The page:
Author: Subash Karki, originally posted on April 24 2017 - Sharada’s village in Nepal was destroyed by a cataclysmic earthquake in April 2015. In the aftermath she helped her neighbours rebuild their shattered homes and - with the help of a radio programme – went on to become one of a small number of professional female masons in the country.
When a major earthquake struck parts of central Nepal in April 2015, nearly all the houses in Sharada Dunawar’s village in Kavrepalanchowk were reduced to rubble. It was a terrifying experience. Her house had collapsed around her – crushing her belongings – and she had no other place to go. To ‘make sense’ of the disaster, the 24-year-old began helping her community rebuild their homes by helping clear wreckage and building temporary shelters.
She also started tuning in to BBC Media Action’s Milijuli Nepali (Together Nepal), a radio programme, providing crucial Lifeline information to earthquake survivors after Nepal’s devastating 2015 earthquakes – and sharing remarkable stories of hope and resilience from people dealing with the aftermath.
The only female construction worker in her village
Sharada says she found her ‘calling’ during the reconstruction. She decided to become a dakarmis (technically trained construction workers also known as ‘masons’). Her decision was confirmed after listening to a Milijuli Nepali episode featuring an interview with a female mason. After completing training, she became the only woman among the other 30 male masons in her village. Two years on, Sharada has helped construct 86 houses in her village.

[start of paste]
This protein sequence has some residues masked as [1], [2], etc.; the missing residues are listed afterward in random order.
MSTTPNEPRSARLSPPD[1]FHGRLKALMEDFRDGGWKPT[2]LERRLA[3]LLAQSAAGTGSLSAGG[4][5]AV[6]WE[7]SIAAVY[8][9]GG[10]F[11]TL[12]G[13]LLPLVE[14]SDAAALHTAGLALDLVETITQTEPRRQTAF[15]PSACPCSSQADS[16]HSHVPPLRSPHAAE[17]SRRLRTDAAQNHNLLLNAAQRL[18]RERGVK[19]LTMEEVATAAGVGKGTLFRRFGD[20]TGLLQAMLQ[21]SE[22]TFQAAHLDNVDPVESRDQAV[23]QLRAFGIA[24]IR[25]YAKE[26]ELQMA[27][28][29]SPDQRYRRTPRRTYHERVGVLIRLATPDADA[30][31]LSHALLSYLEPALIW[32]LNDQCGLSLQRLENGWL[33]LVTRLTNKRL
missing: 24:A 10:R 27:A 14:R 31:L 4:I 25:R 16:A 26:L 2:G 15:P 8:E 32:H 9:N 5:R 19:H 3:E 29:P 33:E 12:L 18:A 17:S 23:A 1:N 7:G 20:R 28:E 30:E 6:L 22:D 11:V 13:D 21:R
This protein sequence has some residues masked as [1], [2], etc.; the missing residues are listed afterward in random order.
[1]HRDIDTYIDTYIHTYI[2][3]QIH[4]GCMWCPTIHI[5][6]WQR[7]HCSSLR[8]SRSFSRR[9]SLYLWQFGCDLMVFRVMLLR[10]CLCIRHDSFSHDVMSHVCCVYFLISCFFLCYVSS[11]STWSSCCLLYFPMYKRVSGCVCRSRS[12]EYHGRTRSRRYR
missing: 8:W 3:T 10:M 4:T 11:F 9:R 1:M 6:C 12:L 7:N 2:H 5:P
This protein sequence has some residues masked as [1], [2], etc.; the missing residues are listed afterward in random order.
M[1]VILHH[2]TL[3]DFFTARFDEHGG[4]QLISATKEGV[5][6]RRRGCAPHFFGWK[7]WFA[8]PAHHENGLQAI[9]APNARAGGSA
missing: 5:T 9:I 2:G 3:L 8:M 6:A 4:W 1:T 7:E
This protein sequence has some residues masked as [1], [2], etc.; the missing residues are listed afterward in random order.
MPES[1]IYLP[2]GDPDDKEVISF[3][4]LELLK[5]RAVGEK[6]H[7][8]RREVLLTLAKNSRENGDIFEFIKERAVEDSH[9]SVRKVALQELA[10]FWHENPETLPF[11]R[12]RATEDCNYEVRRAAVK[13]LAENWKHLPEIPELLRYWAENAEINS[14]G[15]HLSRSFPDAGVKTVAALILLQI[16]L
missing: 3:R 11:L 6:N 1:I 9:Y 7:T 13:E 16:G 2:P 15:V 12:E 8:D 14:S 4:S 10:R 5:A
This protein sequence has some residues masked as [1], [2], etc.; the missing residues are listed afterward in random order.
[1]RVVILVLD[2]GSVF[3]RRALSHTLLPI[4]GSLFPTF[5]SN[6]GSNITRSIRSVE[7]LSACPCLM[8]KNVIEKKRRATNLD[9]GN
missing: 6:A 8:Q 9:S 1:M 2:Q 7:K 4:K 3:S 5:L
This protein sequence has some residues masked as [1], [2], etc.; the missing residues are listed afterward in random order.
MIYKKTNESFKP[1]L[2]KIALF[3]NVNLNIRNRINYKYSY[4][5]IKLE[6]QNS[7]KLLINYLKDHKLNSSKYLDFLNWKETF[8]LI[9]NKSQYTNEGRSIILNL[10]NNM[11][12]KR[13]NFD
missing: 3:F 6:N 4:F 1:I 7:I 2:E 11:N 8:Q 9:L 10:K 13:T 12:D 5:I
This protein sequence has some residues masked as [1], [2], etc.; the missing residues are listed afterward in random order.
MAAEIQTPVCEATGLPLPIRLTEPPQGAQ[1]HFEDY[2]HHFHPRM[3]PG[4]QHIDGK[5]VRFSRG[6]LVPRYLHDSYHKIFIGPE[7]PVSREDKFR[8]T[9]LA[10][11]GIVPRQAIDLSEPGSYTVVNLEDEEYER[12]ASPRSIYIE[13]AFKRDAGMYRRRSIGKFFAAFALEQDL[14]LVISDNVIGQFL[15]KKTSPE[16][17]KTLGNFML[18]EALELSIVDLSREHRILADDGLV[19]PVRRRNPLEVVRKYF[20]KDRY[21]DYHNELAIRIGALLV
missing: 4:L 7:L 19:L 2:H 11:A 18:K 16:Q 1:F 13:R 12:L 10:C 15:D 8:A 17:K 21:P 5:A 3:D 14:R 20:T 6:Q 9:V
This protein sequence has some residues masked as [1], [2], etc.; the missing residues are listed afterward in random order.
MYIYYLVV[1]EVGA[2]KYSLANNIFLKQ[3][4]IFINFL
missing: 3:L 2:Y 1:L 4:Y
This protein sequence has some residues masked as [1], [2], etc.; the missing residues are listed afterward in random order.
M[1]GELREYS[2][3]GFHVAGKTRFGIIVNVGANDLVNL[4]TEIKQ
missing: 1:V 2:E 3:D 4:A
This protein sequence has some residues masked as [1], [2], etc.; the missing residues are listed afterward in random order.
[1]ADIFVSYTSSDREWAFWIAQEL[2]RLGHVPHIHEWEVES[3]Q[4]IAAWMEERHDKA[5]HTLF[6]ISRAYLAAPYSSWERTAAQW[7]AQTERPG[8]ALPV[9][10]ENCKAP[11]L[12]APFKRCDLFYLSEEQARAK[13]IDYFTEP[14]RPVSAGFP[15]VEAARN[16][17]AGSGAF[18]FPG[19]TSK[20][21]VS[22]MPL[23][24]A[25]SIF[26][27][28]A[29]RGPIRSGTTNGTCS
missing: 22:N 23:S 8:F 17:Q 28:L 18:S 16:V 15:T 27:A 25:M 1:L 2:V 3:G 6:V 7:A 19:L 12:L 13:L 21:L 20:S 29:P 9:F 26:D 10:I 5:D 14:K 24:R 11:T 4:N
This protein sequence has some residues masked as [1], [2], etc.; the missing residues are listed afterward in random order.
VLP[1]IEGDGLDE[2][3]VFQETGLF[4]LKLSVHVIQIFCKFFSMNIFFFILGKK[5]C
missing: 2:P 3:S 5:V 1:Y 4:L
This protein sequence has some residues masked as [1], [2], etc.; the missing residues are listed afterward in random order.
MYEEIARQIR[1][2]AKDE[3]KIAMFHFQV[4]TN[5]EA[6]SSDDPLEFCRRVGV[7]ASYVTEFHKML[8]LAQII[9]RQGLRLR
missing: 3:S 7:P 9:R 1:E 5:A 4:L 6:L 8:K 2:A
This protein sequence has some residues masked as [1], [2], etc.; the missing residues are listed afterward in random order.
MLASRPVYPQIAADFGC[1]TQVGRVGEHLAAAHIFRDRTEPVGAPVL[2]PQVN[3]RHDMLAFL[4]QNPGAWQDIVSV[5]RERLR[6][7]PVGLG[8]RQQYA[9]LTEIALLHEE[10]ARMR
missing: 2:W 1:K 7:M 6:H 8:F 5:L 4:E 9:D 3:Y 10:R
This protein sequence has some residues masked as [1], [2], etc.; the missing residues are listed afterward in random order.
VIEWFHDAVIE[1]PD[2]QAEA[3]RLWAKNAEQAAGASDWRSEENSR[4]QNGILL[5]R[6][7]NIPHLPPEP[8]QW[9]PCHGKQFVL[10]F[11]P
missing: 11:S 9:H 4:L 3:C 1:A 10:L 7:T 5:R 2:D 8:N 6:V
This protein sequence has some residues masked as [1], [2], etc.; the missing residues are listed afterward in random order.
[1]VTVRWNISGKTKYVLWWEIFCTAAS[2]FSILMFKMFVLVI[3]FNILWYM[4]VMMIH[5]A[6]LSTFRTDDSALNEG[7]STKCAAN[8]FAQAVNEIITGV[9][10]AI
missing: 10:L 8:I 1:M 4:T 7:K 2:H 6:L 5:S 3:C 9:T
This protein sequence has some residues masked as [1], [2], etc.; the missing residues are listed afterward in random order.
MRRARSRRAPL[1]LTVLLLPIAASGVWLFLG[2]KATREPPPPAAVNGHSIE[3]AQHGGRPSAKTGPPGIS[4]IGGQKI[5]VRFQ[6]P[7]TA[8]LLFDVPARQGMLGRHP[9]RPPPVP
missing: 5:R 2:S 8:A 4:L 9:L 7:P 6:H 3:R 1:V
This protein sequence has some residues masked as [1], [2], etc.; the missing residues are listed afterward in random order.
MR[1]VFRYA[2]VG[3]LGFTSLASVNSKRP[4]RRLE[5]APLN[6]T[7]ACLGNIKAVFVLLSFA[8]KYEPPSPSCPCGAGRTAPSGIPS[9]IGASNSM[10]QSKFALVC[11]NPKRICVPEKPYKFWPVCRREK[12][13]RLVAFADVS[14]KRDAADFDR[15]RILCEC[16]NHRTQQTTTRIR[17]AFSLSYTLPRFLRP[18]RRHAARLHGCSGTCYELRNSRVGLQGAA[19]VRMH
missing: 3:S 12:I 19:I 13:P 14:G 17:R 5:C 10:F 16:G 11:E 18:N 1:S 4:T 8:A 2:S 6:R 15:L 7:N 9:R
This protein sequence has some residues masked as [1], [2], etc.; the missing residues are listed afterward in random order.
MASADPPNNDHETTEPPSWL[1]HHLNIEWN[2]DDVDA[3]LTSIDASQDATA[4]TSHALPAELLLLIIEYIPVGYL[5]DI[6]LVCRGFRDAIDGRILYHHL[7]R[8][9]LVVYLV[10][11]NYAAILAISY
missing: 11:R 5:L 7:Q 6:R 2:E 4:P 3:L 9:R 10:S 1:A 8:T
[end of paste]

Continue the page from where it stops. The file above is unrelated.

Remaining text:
Shirada tells me that she also relates to Maala the main character of Katha Maala (Garland of Stories), a radio drama produced by BBC Media Action. Maala used to be a milkmaid but retrained as a construction worker and visits villages, building resilient homes and educating people about safe reconstruction. “I drew inspiration from her. I’m a real-life Maala,” laughs Sharada. “I was involved in farming and now I’m a trained mason.”
Training-up other women
Sharada’s experience of building earthquake-resilient houses prompted an invitation to deliver a month-long training course to 26 women from other villages. The women she trained speak highly of her.
“It was easy to learn from a female trainer about building an earthquake resilient house, especially because we didn’t feel intimidated while asking questions,” says Shanti Chaulagain, one of the trainees.
Not only has Sharada become a role model for women in the nearby villages, she is helping bring about change in her community. Construction is seen as ‘a man’s job’ and she faced criticism for pursuing it. But Shirada is leading by example and demonstrating that a woman is capable of constructing her own house and other people’s homes too.
Not just a job for men
“Listening to Milijuli Nepali has inspired me to be active in the community, which in turn has helped me become independent,” says Sharada. She tells me she dreams of building earthquake-resilient houses for her entire village, to help protect her community from future earthquakes.
She’s still the only woman in her village working as a mason. But I hope her story – which is broadcast across Nepal on Milijuli Nepali - will inspire a whole new generation of female construction workers and show people that building houses isn’t a job just for men.
Image credit: BBC Media Action, caption: "Subash Karki, presenter, Milijuli Nepali interviews Sharada Dunawar, the only female mason in her village."
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